“Wonder Woman” soars on screen and in box office


Clay Enos

Diana (Gadot) enters No Man’s Land in “Wonder Woman.” The film was released on June 2.

Angel Kim, Team Leader

After the previous movies in the DC Extended Universe (DCEU), consisting of DC comic-based movies from “Man of Steel” and later, the bar for a good superhero movie from the franchise seemed pretty low. Despite many doubtful- and misogynistic- comments prior to its release, “Wonder Woman” met a more positive reception, and had the highest-grossing opening weekend for a film directed by a woman.

“Wonder Woman” follows Diana’s (Gal Gadot) journey to becoming the hero we all know. But, before she became Wonder Woman, she was a young woman on the Amazon island Themyscira. The movie begins by chronicling Diana’s roots as a fearless and ambitious girl yearning to learn how to fight with the all-female warrior clan, despite her mother’s protectiveness. She is eventually allowed to train under General Antiope (Robin Wright). However, the island is disturbed one day when a World War I spy’s jet crashes into their surrounding waters with its enemies following. Here, Diana meets Steve Trevor (Chris Pine), and after learning about the war, is convinced that it is the war god Ares’s doing, and against her mother’s hopes, leaves the island to end the war.

I have not seen “The Fast and the Furious” movies, so I didn’t know a lot about Gadot. But, it didn’t take long to be convinced that she was destined for her role. From the way she conveys Diana’s naiveté when first contacting the rest of the world to her passion- especially during the transformative No Man’s Land scene where Diana first sees the war in person, Gadot crafts an entertaining, multidimensional character.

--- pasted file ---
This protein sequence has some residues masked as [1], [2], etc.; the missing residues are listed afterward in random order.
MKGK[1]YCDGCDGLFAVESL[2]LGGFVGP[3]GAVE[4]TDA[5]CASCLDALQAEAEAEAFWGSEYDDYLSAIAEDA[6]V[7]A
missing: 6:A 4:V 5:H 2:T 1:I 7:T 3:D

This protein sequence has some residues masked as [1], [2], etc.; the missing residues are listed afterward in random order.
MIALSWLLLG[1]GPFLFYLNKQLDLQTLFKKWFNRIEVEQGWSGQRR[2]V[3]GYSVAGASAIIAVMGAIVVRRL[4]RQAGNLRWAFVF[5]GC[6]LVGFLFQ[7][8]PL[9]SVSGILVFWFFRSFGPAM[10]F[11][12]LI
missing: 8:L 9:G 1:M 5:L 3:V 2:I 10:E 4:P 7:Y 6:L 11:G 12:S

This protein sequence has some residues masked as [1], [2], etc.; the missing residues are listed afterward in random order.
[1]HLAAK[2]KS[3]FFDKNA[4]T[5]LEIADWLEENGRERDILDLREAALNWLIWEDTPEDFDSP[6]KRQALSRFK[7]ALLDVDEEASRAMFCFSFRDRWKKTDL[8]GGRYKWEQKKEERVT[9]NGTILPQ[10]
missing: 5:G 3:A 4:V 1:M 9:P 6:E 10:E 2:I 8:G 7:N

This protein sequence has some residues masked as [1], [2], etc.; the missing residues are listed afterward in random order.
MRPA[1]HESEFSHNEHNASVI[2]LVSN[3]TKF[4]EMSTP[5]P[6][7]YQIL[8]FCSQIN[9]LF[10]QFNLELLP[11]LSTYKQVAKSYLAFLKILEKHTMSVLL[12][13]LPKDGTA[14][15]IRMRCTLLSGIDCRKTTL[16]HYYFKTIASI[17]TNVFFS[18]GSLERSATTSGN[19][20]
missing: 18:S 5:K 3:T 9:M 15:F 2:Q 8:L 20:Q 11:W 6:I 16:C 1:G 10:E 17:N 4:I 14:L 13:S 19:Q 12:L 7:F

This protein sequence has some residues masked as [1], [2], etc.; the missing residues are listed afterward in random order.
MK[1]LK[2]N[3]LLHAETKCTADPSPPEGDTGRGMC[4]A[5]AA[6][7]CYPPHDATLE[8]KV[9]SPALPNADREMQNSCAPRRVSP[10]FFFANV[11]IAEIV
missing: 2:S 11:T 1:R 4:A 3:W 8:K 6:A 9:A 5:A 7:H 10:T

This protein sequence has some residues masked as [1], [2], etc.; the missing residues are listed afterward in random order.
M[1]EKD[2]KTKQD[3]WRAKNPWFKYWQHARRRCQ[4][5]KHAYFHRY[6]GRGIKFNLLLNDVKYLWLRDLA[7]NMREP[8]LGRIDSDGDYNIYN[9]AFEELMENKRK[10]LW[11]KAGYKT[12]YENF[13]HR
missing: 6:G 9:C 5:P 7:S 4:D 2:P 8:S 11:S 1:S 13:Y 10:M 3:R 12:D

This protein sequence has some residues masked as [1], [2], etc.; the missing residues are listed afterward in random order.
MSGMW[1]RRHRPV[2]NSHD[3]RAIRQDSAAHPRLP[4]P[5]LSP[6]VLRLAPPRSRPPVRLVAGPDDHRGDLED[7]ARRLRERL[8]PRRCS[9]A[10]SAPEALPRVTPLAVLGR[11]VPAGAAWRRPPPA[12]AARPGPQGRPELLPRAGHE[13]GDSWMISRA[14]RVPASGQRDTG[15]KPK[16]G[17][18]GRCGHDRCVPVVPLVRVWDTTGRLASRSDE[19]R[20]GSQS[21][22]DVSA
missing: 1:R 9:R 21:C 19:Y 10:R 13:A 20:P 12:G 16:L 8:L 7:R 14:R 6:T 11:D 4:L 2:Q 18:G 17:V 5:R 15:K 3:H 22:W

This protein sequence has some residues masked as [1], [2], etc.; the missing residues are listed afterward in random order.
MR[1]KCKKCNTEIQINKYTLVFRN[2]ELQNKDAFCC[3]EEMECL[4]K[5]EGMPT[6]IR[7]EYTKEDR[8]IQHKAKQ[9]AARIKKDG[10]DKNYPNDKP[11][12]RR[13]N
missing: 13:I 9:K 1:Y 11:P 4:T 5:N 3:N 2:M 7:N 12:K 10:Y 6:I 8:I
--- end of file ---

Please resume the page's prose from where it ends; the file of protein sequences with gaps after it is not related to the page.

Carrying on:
“Wonder Woman” as a whole found a balance between being dark and humorous, which I found missing from other DCEU and even the Christopher Nolan-directed “Batman” films.

An aspect that stood out to me in “Wonder Woman” was its character portrayals, specifically, of women. Even among the countless shots of Amazons training in combat, no one was overtly sexualized. The women in the movie were muscular, and a copious number of slow-motion sequences highlighted stunts. The way that “Wonder Woman’s” cinematography could have easily been applied to a movie about any other hero was refreshing. The story was written to be told from Diana’s point of view and director Patty Jenkins’s vision brought it to life, so the “male gaze,” exemplified by scenes focusing on women’s bodies or unnecessarily sexual situations mainly tailored to straight men, were left out.

“Wonder Woman” did fall short due to sub-par special effects, especially during the final battle that almost looks like a hair conditioner commercial starring Gadot. This likely could have been improved if the film had a higher budget, being the lowest budgeted out of all the DCEU movies. The color palette choices also seemed too obvious and could have been more dynamic. For example, Themyscira was very saturated and vibrant, and every scene outside of the island involved a dark sky and dull, blue-gray tones symbolizing the cold, prolonged war. Finally, I felt that the movie wasted a chance to show closure with the Amazons, since we don’t see them after she leaves the island at the beginning, by including a frame story involving Bruce Wayne.

Nevertheless, “Wonder Woman” was powerful, and a most definite revival for the DCEU. If nothing else, it’s proof that we need more women directing films about women.